MNB deputy governor not excluding rate cut this year
Image by Jessica Fejos
National Bank of Hungary (MNB) deputy governor Márton Nagy has not excluded a reduction in the central bankʼs base rate during the rest of the year, but told journalists and analysts today that it was still too early to say whether easing could happen in the spring, Hungarian news agency MTI reported.
The central bankʼs policy makers have kept the base rate on hold since signaling an end to an easing cycle at a policy meeting last July.
Nagy said the MNB wants to continue to use both conventional and unconventional tools to ease monetary conditions.
He said cutting the base rate in small steps was of no value. If the central bank re-starts an easing cycle, it must be of sufficient scale and frequency, he added.
The central bankʼs policy makers would like to wait for a number of decisions and events in March and April, such as the ECBʼs next policy decision, the publication of the MNBʼs Inflation Report and a decision on how Hungary will refinance maturing FX debt.
Hungaryʼs assessment has “become too good too fast”, Nagy said, adding that the improvement was supported by the worsening assessments of other countries in the region. Hungaryʼs vulnerability and country risk premium have been reduced, causing the yield curve to flatten, he said. Long-term yields still need to fall further, he added.
Nagy would not rule out the possibility of the interest rate corridor slipping into the negative, but said “weʼre not too close to this”. The MNBʼs assets could fall by as much as €4 billion in March, putting upward pressure on the interest rate corridor as liquidity falls, he said. For this reason, the bottom of the corridor may not need to be reviewed, he added.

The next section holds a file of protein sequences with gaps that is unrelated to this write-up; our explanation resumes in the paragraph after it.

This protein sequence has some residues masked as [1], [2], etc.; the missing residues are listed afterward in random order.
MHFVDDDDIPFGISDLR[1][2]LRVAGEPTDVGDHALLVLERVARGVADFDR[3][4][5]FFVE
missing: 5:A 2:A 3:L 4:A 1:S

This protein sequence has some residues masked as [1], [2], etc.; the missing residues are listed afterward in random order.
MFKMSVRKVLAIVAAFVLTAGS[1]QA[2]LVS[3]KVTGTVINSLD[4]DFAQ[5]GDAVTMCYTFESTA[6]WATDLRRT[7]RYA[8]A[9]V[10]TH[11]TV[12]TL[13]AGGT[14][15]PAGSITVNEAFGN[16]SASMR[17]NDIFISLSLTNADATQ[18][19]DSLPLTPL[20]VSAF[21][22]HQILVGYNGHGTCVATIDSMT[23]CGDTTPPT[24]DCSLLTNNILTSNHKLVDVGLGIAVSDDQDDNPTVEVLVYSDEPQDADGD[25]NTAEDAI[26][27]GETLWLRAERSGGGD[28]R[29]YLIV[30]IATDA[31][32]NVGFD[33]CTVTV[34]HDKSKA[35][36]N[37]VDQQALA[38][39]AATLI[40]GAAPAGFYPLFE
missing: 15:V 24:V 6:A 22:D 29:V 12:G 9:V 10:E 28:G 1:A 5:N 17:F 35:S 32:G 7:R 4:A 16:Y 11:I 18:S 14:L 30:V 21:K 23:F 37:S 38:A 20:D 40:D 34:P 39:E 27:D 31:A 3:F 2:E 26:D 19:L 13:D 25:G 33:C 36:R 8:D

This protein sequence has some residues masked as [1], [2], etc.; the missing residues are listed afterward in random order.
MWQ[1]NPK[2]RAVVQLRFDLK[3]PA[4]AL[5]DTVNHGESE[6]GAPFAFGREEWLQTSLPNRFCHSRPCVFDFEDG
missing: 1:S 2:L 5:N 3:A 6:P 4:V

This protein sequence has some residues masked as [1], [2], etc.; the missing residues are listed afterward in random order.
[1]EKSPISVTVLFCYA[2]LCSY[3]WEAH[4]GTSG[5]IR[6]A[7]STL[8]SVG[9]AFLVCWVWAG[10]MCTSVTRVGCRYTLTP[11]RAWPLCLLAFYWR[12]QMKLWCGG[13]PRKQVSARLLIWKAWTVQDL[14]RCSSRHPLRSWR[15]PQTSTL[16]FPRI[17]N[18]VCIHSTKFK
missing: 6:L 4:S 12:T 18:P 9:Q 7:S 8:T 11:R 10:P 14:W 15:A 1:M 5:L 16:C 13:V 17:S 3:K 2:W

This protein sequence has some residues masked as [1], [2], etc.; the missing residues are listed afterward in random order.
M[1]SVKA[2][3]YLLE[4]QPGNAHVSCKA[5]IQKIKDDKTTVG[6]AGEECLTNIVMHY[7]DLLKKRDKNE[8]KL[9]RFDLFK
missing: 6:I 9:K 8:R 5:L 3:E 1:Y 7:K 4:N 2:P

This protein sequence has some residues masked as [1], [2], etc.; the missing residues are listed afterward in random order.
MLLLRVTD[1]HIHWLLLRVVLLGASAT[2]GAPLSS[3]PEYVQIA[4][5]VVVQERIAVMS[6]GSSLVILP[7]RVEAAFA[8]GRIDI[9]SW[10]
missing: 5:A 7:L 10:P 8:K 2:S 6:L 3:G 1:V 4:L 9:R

If the forint stabilizes around a strong position, inflation could slow and stronger monetary easing may be required, Nagy said. We are seeing lower inflation data from month to month, which increases the possibility that the MNB will lower its inflation projection, he added.
Nagy suggested this yearʼs GDP growth could be over the 2.5% projection in the MNBʼs last Inflation Report, published in December. But he added that the external environment is still very volatile and sensitive.
He said talks were underway with banks on revamping the Bubor market. The results of the talks, still in the technical phase, are likely to be seen in early May, he added.
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